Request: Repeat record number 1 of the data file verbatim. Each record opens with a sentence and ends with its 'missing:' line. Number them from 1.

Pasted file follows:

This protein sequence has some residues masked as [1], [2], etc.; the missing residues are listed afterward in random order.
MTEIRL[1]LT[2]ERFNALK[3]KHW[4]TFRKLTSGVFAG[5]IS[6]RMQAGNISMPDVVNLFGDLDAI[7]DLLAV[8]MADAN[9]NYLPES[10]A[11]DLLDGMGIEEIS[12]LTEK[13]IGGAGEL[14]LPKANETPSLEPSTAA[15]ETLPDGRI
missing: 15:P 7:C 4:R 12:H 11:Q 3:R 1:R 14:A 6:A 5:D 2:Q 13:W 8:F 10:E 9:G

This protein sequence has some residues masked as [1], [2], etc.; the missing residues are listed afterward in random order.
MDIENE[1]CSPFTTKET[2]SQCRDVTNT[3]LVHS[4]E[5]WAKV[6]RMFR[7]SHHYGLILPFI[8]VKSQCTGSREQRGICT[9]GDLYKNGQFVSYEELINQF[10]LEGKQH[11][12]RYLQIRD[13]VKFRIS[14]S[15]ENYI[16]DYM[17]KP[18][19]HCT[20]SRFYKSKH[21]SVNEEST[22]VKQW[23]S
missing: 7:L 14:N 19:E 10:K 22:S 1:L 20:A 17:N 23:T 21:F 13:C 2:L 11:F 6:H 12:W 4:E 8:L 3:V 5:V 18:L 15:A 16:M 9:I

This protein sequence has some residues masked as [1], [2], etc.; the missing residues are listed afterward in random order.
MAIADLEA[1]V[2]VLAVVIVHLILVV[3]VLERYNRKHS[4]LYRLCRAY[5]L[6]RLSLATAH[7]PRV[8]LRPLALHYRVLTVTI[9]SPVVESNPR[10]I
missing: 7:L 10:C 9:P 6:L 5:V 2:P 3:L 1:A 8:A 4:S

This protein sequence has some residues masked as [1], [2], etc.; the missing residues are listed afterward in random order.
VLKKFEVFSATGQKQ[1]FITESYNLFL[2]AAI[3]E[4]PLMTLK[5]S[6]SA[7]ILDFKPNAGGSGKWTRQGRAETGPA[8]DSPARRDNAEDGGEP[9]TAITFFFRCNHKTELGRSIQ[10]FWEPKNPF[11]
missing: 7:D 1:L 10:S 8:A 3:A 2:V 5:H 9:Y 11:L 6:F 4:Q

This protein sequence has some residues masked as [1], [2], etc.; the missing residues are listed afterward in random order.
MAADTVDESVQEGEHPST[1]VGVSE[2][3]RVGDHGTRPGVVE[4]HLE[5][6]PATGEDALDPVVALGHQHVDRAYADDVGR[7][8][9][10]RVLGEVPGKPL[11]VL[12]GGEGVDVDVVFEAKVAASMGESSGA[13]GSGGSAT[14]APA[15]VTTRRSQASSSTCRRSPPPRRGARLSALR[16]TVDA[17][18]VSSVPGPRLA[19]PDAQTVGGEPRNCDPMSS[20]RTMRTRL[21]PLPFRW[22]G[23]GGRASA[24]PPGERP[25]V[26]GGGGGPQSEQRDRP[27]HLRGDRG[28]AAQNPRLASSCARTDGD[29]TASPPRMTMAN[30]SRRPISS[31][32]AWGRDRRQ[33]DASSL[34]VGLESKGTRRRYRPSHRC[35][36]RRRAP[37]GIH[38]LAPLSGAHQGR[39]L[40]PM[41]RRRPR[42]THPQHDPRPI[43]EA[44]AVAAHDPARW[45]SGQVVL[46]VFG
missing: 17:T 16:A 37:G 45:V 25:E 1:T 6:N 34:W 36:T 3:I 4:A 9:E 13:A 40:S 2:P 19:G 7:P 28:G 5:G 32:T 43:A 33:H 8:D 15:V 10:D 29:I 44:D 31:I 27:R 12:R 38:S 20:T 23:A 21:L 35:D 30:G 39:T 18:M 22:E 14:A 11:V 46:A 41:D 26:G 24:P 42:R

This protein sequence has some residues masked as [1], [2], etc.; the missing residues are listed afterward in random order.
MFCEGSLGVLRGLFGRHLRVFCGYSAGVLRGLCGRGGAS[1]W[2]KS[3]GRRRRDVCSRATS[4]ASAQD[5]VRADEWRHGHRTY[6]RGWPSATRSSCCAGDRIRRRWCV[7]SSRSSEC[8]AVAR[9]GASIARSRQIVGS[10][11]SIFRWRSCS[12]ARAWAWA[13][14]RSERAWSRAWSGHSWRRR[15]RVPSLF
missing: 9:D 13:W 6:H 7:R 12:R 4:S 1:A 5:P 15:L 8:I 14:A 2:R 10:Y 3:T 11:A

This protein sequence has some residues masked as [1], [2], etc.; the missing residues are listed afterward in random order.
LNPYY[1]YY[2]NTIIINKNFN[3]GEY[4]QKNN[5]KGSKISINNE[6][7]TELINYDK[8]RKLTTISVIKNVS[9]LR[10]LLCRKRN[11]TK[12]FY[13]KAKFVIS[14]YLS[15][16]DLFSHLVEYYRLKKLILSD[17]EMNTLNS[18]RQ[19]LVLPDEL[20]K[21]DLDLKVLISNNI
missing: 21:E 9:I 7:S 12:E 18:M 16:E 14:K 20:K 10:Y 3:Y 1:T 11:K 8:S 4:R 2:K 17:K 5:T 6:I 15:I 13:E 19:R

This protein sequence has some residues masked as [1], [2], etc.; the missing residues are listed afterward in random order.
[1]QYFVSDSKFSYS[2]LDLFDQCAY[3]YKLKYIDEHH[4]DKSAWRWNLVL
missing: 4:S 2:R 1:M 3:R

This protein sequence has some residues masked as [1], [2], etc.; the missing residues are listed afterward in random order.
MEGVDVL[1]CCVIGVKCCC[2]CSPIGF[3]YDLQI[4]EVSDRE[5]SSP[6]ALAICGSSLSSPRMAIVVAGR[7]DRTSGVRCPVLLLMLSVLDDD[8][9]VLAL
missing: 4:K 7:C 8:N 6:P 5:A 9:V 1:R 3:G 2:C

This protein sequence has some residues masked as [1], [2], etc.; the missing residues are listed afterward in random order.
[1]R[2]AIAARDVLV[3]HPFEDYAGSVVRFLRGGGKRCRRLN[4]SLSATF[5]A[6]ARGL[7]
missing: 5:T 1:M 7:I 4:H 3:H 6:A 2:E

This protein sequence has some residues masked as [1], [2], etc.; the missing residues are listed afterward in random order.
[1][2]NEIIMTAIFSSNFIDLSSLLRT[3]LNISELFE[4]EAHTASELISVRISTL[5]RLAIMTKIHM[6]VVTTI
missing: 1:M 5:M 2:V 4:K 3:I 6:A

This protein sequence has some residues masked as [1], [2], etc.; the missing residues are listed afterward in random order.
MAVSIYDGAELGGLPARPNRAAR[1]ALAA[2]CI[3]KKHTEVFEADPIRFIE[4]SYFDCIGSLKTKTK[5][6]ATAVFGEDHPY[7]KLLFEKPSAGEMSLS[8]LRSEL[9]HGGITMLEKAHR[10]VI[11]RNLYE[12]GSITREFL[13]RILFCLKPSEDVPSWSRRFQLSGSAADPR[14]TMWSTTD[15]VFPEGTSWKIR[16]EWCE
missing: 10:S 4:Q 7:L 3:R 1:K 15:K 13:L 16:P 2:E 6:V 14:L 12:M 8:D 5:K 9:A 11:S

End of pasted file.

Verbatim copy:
This protein sequence has some residues masked as [1], [2], etc.; the missing residues are listed afterward in random order.
MTEIRL[1]LT[2]ERFNALK[3]KHW[4]TFRKLTSGVFAG[5]IS[6]RMQAGNISMPDVVNLFGDLDAI[7]DLLAV[8]MADAN[9]NYLPES[10]A[11]DLLDGMGIEEIS[12]LTEK[13]IGGAGEL[14]LPKANETPSLEPSTAA[15]ETLPDGRI
missing: 15:P 7:C 4:R 12:H 11:Q 3:R 1:R 14:A 6:A 5:D 2:Q 13:W 8:F 10:E 9:G